New audio released

I’ve been so busy recently I haven’t had chance to blog about my latest creation! It’s an audio trail I produced for Alarum Productions with sound designer Sam Frankie Fox.

View from Windmill End Bridge today (photo by Brenda Ward)

Stewarts & Lloyds, Coombeswood, 1972

‘The Netherton Cut to Coombewood’ celebrates the history of the Dudley No 2 Canal, based on a 2.5 mile walk between Windmill End Junction and Coombes footbridge.

It features oral history interviews, music, historical information, poetry from me in Black Country spake and much more!

Click here to listen to the audio trail which lasts around 23 minutes.

I also did an interview about it with Jason Forrest for the Milk Bar podcasts. You can listen (from 26:25) on Podbean or watch on YouTube.

While I’m here, would you like to come to my next online writing workshop? It’s on Thursday June 24th, 2:00-4.00pm.

Rhythm in your fingers, rhythm in your feet.

From di-Da di-Da to tiddley-pom, we will play with syllables and stresses to give our writing a sense of rhythm. After looking at examples in song lyrics and poetry, we will write our own poems, both individually and as a group.

Here’s a link to find out more.

BBC Panel: Black Country Tongue and Talk

Next Thursday, 11th February, 7.00-8.00pm, I’ll be taking part in this online event:

Behind the Tongue and the Talk – panelists talk about their role in the creation of the Black Country edition of the BBC Radio 4 programme ‘Tongue and Talk – The Dialect Poets’. Join City of Wolverhampton Poet Laureate, Emma Purshouse, as she natters to actress, writer and series producer Catherine Harvey, poet and playwright Brendan Hawthorne (Poet Laureate for Wednesbury), singer songwriter and poet Heather Wastie, along with dialect expert Esther Asprey. Expect discussion about our local vernacular, with some Black Country dialect poetry and song thrown into the mix.

As you may have guessed, you’ll be getting some poetry and a song from me, plus some canting (which has absolutely nothing to do with being hypocritical, pious or righteous). If you’re from the Black Country, you’ll know what I’m talking about; if not, do tune in and find out! Here’s the link for more details and to book.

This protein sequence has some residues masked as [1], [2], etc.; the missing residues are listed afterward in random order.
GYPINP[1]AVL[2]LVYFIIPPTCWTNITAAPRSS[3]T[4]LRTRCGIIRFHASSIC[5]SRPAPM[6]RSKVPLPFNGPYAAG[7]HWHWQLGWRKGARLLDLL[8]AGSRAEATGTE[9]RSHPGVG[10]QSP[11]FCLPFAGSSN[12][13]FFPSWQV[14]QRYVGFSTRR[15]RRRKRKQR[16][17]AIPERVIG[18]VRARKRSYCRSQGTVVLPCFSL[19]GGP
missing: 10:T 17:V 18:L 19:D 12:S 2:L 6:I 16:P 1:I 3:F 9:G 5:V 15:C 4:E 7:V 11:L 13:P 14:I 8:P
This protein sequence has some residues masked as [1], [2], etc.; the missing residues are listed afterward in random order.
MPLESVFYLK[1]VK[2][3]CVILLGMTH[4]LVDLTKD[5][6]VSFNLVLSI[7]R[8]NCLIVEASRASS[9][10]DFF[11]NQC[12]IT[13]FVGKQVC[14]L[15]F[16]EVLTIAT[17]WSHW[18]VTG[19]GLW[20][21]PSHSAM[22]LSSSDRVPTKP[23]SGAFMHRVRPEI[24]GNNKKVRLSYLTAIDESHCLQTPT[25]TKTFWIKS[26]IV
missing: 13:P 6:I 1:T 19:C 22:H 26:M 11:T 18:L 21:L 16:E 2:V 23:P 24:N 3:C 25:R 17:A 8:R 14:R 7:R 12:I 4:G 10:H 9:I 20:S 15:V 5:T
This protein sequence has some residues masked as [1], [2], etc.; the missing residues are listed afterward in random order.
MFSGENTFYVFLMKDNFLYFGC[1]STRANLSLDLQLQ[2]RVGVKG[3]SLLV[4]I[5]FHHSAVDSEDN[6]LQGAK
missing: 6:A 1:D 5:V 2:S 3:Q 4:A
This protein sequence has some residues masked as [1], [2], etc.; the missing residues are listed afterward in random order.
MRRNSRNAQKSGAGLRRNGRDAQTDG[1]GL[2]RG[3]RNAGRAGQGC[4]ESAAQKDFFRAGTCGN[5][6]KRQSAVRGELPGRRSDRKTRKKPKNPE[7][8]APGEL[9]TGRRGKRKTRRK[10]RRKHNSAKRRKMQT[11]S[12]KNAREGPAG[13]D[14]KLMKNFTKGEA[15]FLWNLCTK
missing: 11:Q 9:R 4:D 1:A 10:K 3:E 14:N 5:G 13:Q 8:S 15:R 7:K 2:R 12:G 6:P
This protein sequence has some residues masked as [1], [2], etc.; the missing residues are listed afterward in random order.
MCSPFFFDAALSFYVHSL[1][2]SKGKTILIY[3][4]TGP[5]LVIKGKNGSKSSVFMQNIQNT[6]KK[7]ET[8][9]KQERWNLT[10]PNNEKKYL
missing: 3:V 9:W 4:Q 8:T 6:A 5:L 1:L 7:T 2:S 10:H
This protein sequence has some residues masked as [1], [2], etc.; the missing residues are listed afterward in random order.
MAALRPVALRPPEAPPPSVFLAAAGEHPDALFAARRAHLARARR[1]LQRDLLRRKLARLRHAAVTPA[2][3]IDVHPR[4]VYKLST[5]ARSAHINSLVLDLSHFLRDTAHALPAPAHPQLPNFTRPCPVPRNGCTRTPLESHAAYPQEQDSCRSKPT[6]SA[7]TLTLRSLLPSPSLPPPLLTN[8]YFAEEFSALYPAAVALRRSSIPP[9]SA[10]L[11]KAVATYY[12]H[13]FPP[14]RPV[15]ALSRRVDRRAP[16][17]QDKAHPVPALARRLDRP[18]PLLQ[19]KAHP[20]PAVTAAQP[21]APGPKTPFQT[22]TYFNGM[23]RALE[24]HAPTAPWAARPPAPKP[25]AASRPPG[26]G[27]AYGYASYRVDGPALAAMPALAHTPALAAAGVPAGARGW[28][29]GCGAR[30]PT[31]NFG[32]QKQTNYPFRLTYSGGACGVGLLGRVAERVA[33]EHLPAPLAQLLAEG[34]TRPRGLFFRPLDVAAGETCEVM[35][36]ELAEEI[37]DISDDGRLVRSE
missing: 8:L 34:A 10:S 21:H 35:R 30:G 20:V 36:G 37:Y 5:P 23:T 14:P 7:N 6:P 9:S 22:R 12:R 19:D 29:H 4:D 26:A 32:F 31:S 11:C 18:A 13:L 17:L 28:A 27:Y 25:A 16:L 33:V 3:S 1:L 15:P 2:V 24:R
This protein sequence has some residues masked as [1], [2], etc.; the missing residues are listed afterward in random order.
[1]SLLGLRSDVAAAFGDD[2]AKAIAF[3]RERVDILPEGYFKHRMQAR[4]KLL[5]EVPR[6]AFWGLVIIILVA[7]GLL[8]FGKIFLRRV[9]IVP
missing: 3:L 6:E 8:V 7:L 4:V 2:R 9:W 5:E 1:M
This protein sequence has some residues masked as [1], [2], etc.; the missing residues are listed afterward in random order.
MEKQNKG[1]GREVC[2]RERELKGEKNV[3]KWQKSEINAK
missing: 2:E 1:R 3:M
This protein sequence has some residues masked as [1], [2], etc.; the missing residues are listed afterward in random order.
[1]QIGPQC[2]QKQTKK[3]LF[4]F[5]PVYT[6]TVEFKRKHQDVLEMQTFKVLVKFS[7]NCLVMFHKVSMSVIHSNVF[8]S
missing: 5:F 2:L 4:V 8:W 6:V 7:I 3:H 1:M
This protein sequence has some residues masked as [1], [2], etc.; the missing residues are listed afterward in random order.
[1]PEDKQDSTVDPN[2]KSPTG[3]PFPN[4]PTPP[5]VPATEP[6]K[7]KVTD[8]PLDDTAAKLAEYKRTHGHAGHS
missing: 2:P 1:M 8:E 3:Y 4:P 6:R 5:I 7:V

The Black Country Museum

Review of ‘To the Future, Love Cropredy’

‘…the timeless quality of the stories and descriptions of village events make it just as much a love letter to every village community in Britain.’

This lovely review (see below) was published in Towpath Talk (January 2020). I hope it’s big enough for you to read! You can also read it on the Lapal Publications website where copies of the book are on sale.

At this difficult time, I hope these words and illustrations (both in the review and in the book) brighten your day. Wishing you a Happy New Year wherever you are.

Online writing workshop

Ask two poets to write on the same subject and their poems will almost certainly look quite different from one another. Next Thursday, 19th November, I’m running an online poetry workshop for Alarum Productions with a few tips on how to shape a poem. How long will the lines be? How long will the poem be? Will it be separated into stanzas? Will there be some rhyming going on…? The subject of the poem will be the writer’s choice and anyone who likes to write is welcome. Inspired by poems from published poets, we will write our own words and play with arranging them on the page.

In order to support those on little or no income, one place will be free of charge. Click here for full details and to book. (Kate’s workshop has already taken place so scroll down a little way for the relevant info.)

I’ve published eight poetry collections. Here I am signing copies of The Muck and Shovel Brigade, commissioned by Canal & River Trust for The Ring project in 2018. The photographs in the book are by Max Sinclair (featured in yesterday’s blog about The Battle of Stourbridge) and one of the poems is dedicated to him. I’ve copied that poem below. It can also be seen on a display board alongside the lock at Vines Park, Droitwich.